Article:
[From Proc IoMNH&ASoc vol 3]



25 JUNE, 1925.
Read at Santan.

Among the Ecclesiastical Records in the Manx Museum is the following interesting account of a Visitation to Kirk Santan by the Archdeacon and Vicars-General in the year 1743

Bishop's Court, 19th Sept., 1743.

Visitation of the Vicars-General, the Rev. John Cosnahan and Edw. Moore, on the 5th July, 1743.

Having visited the Church of Kirk Santan upon the 5th July last, the Wardens are hereby admonished to provide a new surplice a fair white linen cloth, with two napkins for the Communion Service, as also a dish for the elements; and a herse cloth to be used at burials.

They are also to take care that the font be sufficiently repaired, and that a cover be made for the same; and that for the future no use be made of common vessels for baptising; but that the water be poured into the font according to the rubrick and canons of the Church.

Let these directions be observed, and all things a-wanting be procured within six months next ensuing under pains of ecclesiastical censure; at which time the Vicar and Wardens are to return certificate to the Ep. Registrar of the performance thereof.


To the Vicar of Santan. These to publish.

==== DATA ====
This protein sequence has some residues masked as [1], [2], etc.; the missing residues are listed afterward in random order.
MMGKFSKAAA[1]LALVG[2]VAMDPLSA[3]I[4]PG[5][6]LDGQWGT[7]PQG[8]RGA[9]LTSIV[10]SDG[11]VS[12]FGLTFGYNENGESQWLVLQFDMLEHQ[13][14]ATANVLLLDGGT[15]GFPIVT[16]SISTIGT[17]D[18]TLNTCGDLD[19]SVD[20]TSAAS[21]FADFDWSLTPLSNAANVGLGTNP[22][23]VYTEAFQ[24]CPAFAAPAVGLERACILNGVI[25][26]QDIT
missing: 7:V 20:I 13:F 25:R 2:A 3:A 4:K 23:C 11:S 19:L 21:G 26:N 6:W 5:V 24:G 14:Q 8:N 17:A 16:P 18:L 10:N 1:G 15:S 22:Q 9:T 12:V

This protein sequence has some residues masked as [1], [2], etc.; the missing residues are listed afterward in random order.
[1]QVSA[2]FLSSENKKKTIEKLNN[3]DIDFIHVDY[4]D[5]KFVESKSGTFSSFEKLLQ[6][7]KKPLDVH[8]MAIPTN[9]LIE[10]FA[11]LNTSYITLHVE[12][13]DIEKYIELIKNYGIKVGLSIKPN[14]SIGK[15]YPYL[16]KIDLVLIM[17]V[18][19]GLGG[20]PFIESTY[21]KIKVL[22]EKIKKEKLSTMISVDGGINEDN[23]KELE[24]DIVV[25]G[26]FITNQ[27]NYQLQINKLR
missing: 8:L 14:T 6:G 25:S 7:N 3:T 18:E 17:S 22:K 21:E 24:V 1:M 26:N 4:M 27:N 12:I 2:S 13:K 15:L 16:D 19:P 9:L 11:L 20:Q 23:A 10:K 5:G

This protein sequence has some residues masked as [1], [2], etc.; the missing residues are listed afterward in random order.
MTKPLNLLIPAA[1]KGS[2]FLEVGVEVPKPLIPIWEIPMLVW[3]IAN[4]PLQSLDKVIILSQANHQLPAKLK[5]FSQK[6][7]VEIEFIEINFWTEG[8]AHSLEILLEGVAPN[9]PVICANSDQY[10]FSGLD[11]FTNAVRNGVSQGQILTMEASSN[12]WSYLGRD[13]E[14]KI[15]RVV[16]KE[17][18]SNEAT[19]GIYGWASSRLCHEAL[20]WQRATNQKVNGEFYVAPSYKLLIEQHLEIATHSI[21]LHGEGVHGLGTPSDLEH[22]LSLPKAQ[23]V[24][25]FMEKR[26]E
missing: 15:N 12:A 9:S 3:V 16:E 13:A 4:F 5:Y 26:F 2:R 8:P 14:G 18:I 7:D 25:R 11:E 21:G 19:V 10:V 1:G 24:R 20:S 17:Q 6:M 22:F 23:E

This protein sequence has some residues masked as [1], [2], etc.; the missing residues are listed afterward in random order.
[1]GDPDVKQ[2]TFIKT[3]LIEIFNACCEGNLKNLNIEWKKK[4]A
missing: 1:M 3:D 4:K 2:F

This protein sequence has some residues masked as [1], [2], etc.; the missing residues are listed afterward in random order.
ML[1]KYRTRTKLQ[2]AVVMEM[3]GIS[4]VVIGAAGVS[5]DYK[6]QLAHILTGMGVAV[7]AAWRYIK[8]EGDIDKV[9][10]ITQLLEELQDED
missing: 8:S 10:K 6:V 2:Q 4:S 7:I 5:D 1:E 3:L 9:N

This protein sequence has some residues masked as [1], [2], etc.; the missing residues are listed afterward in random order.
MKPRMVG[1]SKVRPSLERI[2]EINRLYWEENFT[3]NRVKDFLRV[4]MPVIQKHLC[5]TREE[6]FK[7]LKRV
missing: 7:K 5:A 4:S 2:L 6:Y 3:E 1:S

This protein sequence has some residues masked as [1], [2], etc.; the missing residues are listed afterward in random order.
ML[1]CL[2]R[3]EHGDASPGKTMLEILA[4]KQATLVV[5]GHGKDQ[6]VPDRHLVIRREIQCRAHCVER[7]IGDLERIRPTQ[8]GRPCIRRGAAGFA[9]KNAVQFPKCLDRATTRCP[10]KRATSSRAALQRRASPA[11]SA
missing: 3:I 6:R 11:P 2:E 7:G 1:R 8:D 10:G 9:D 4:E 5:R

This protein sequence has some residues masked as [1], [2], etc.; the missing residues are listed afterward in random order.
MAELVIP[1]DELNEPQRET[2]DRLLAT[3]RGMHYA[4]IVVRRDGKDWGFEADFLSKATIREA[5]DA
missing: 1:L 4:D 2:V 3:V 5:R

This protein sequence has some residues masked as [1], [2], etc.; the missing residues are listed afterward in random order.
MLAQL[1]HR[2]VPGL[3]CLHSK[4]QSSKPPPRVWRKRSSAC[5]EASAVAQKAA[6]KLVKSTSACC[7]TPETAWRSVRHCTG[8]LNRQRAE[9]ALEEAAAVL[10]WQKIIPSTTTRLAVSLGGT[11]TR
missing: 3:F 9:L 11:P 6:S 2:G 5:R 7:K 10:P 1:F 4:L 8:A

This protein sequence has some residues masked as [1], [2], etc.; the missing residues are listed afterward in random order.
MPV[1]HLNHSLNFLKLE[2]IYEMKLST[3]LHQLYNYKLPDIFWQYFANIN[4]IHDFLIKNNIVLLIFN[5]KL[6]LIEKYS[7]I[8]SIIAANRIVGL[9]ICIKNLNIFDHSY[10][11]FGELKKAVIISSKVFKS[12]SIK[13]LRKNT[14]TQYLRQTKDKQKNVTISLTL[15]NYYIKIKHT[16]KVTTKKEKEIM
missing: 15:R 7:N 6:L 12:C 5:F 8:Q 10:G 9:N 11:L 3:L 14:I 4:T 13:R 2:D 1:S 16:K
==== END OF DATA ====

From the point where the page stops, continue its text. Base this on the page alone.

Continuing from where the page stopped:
Fifteen years afterwards-in 1758-there was another visitation, after which Bishop Hildesley wrote to the Vicar as follows:

Bishop's Court, 1st June, 1758.

The Parish Church of Santan having been visited on the 20th July last past, we find that some parts of the roof want new lathing and other parts rendering.

That the lock of the church door is out of repair and several of the seats out of order; especially their floors are rugged and uneven. That the back and sounding board of the pulpit are loose, as also the rails of the altar.

That there is no horse eloath for the decent interment of the dead, and that a new bier is wanted.

And likewise a new Common Prayer Book for the Vicar's use, as also a new offertory basin, and that the surplice is foul and dirty.

The Wardens for the time being are, therefore, hereby admonished, under pain of ecclesiastical censiure, to take care that these things which are wanting be procured, repaired, and perfected within six months after date hereof, and also that the surplice be, for the future, washed onne a quarter, and the Vicar and Wardens are to return certificate to the Episcopal Registrar of the due performance thereof.

And whereas directions have been given for whitewashing the chancel and repairing a small breach in the roof thereof, the Vicar and

Wardens are to certifie as, above whether the same have been observed. And the said Vicar and Wardens are within two months after date hereof to return to the Episcopal Re~gis~try, a just 'Terrier of the glebes of their parish; as also an account how the fifty, shillings left by the late Lord Bishop of this lsle [Wilson] to the poor of this Parish is secured.


To the Vicar of Santan.

These to publish plena Eccla.

Santan, 24th May, 1759.

Reply of the Churchwardens to the Rev. James Wilks, EP. Regis.

Dear Sir,

'The Right Reverend the Lord Bishop's Order, dated June 1,1758, relative to several particulars that were then wanting„ and necessary to be done, in this parish Church, is duly comply'd with